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Breast Cancer Survivors: Celebrate Your Scars

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We Honor the Thrivers and Survivors of Breast Cancer


Life has a way of bringing us the unexpected, breaking us open, and eventually transforming us. It forces us to go deeper within ourselves, to heal, to really challenge the cultural shame and the unrealistic and unnatural standards leveled at women and our femininity. As if recovering from cancer weren,t hard enough, we are then left with scars on our body that tell us we somehow no longer have value in a society that bases our worth solely on our appearance.

These brave women share their stories. Can we now come together as a community and support women diagnosed, in treatment, and in recovery? We also honor and remember those whose bodies could not recover, the ones we lost. WE ARE IN THIS TOGETHER.

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Kyleanne Hunter, Survivor. Speaker. Former Combat Pilot

Photo: Carol Sternkopf

For most of my life I was terrified of being weak, and scars are the manifestation of weakness. They mean that there was something beyond my control that harmed me. As a Marine, I had to portray strength. I was charged with protecting my country and its way of life. People looked to me for unwavering courage and steadfast devotion to honor and duty. I now need my mastectomy scars to serve as my new uniform of strength. They are not a sign of weakness, but the markers of resilience, and a choice to not let my life be dictated by fear. They are my new sense of duty and honor, to myself and to resilient women everywhere.


Yulady Saluti on Cancer, Recovery, and Finding Your Inner Strength

Instagram: @yulady | PHOTOGRAPHY: SHERRY SUTTON

YuladyMasectomy-SherrySuttonPhotographyAs I opened my eyes, slowly waking from the anesthesia, I saw my husband standing over me like he always did when I had one of my surgeries. He held my hand and he was warm. He leaned down and kissed my face. When our eyes met, I knew something was terribly wrong. “How did it go?” I asked him, already knowing the answer. “Honey, you have breast cancer” were his words. “I do? Really?” I said, hoping I was still asleep. “Yes, my love, really.”

It’s amazing the strength you can find when you must. At the age of 32, I was in for the fight of my life and I needed strength. Some of my strength came from the outside. My family and friends were all there for me, but everyone treats you differently when you have cancer. They whisper the word “cancer” like it only has four letters, thinking you can’t hear. When they look at you, they try to hide their fear, but their eyes betray them. As much as I would like to tell you I found my strength from their support, I cannot. I am married to the love of my life. Together we are raising six amazing children. I found my strength inside of me. I found my strength because I refused to allow cancer to change the way I loved. I found so much strength I didn’t know what to do. Of course, there were such terrible lows during the whole process of surgery, chemotherapy, and radiation. However, the worse I felt physically from the treatments, the stronger I felt mentally. When my body was so beaten that I could barely move without excruciating pain, I grew even stronger. It felt as if I separated from my body during these times. I finally stopped avoiding it and allowed fear and doubt to wash over me. I opened my heart and let them cleanse me. I burned them in the fire of my soul and was born again stronger and more aware.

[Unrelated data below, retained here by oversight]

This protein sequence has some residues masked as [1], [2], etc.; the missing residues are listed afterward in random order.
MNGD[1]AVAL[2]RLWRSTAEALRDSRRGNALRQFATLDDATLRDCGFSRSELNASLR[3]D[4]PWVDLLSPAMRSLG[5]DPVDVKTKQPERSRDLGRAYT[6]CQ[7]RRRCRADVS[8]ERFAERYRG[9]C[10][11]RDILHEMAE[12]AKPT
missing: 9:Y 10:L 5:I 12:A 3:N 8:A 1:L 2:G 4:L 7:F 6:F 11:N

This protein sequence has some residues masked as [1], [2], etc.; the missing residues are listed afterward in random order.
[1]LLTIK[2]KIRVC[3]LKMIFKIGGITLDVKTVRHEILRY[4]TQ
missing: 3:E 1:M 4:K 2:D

I am no one special. I am just like you. I am a mother that loves her kids. I am a wife that loves her husband. I am a teacher that loves her students. This photo was taken after I was given a clean bill of health. The strength and love you see in my face did not come from knowing I had won for now, knowing that I had kicked cancer’s ass. It came the day I burned fear and doubt. It has never left.